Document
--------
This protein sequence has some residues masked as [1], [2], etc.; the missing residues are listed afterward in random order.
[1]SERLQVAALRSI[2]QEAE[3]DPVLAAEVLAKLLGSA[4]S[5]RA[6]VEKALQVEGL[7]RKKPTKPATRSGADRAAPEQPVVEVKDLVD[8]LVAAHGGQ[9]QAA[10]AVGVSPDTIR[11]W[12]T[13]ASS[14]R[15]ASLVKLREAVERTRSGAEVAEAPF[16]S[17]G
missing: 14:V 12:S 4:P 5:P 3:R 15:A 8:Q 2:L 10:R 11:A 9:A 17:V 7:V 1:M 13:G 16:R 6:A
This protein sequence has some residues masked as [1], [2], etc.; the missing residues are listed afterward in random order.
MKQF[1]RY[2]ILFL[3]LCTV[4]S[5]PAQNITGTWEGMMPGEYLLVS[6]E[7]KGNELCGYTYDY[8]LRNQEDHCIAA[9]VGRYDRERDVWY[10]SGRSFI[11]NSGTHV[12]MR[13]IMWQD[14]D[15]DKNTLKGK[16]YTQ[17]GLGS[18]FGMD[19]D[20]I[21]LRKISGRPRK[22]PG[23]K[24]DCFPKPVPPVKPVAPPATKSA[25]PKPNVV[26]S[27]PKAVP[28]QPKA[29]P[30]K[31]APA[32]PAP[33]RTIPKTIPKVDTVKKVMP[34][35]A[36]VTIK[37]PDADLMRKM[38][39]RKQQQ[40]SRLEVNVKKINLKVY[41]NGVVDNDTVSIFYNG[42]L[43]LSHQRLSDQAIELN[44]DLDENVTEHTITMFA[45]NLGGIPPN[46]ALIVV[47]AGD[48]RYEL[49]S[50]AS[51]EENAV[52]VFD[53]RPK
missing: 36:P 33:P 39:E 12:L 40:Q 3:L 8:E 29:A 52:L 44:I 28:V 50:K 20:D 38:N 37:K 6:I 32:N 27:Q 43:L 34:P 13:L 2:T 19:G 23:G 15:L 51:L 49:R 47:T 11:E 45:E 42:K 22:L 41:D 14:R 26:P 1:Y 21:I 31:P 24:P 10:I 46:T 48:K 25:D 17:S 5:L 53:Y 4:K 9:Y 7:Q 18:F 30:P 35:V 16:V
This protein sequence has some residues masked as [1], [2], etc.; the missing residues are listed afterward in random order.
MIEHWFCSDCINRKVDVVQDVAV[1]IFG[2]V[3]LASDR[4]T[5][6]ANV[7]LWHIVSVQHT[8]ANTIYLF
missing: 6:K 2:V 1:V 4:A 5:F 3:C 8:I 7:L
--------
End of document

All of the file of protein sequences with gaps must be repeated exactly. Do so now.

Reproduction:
This protein sequence has some residues masked as [1], [2], etc.; the missing residues are listed afterward in random order.
[1]SERLQVAALRSI[2]QEAE[3]DPVLAAEVLAKLLGSA[4]S[5]RA[6]VEKALQVEGL[7]RKKPTKPATRSGADRAAPEQPVVEVKDLVD[8]LVAAHGGQ[9]QAA[10]AVGVSPDTIR[11]W[12]T[13]ASS[14]R[15]ASLVKLREAVERTRSGAEVAEAPF[16]S[17]G
missing: 14:V 12:S 4:P 5:P 3:R 15:A 8:Q 2:L 10:R 11:A 9:A 17:V 7:V 1:M 13:G 16:R 6:A
This protein sequence has some residues masked as [1], [2], etc.; the missing residues are listed afterward in random order.
MKQF[1]RY[2]ILFL[3]LCTV[4]S[5]PAQNITGTWEGMMPGEYLLVS[6]E[7]KGNELCGYTYDY[8]LRNQEDHCIAA[9]VGRYDRERDVWY[10]SGRSFI[11]NSGTHV[12]MR[13]IMWQD[14]D[15]DKNTLKGK[16]YTQ[17]GLGS[18]FGMD[19]D[20]I[21]LRKISGRPRK[22]PG[23]K[24]DCFPKPVPPVKPVAPPATKSA[25]PKPNVV[26]S[27]PKAVP[28]QPKA[29]P[30]K[31]APA[32]PAP[33]RTIPKTIPKVDTVKKVMP[34][35]A[36]VTIK[37]PDADLMRKM[38][39]RKQQQ[40]SRLEVNVKKINLKVY[41]NGVVDNDTVSIFYNG[42]L[43]LSHQRLSDQAIELN[44]DLDENVTEHTITMFA[45]NLGGIPPN[46]ALIVV[47]AGD[48]RYEL[49]S[50]AS[51]EENAV[52]VFD[53]RPK
missing: 36:P 33:P 39:E 12:L 40:Q 3:L 8:E 29:A 52:L 44:I 28:V 50:K 20:D 38:N 37:K 6:I 32:N 27:Q 43:L 34:P 13:L 2:T 19:G 23:G 15:L 51:L 49:R 47:T 11:E 45:E 42:K 22:L 41:D 14:R 26:P 1:Y 21:I 31:P 24:P 10:I 46:T 48:K 25:D 17:S 5:L 53:Y 4:K 9:Y 7:Q 18:F 30:P 35:V 16:V
This protein sequence has some residues masked as [1], [2], etc.; the missing residues are listed afterward in random order.
MIEHWFCSDCINRKVDVVQDVAV[1]IFG[2]V[3]LASDR[4]T[5][6]ANV[7]LWHIVSVQHT[8]ANTIYLF
missing: 6:K 2:V 1:V 4:A 5:F 3:C 8:I 7:L